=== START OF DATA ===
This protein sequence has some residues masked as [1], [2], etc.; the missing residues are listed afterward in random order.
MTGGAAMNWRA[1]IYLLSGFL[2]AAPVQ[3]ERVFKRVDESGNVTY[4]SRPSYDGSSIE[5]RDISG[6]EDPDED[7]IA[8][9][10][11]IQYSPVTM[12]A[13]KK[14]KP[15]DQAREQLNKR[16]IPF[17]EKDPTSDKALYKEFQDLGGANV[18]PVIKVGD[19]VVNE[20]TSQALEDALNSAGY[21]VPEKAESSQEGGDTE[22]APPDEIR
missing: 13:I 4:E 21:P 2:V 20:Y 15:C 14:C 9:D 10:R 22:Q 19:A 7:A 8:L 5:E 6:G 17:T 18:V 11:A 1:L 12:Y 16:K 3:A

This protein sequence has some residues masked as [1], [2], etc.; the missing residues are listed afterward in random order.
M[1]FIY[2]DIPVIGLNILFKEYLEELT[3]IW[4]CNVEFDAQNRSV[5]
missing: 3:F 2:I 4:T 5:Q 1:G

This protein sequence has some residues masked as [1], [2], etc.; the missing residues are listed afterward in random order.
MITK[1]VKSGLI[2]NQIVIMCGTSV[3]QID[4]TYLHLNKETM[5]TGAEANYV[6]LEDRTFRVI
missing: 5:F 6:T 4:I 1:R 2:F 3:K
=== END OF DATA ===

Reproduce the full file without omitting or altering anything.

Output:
This protein sequence has some residues masked as [1], [2], etc.; the missing residues are listed afterward in random order.
MTGGAAMNWRA[1]IYLLSGFL[2]AAPVQ[3]ERVFKRVDESGNVTY[4]SRPSYDGSSIE[5]RDISG[6]EDPDED[7]IA[8][9][10][11]IQYSPVTM[12]A[13]KK[14]KP[15]DQAREQLNKR[16]IPF[17]EKDPTSDKALYKEFQDLGGANV[18]PVIKVGD[19]VVNE[20]TSQALEDALNSAGY[21]VPEKAESSQEGGDTE[22]APPDEIR
missing: 13:I 4:E 21:P 2:V 20:Y 15:C 14:C 9:D 10:R 22:Q 19:A 7:A 8:L 5:E 6:G 17:T 18:V 11:A 1:L 12:Y 16:K 3:A

This protein sequence has some residues masked as [1], [2], etc.; the missing residues are listed afterward in random order.
M[1]FIY[2]DIPVIGLNILFKEYLEELT[3]IW[4]CNVEFDAQNRSV[5]
missing: 3:F 2:I 4:T 5:Q 1:G

This protein sequence has some residues masked as [1], [2], etc.; the missing residues are listed afterward in random order.
MITK[1]VKSGLI[2]NQIVIMCGTSV[3]QID[4]TYLHLNKETM[5]TGAEANYV[6]LEDRTFRVI
missing: 5:F 6:T 4:I 1:R 2:F 3:K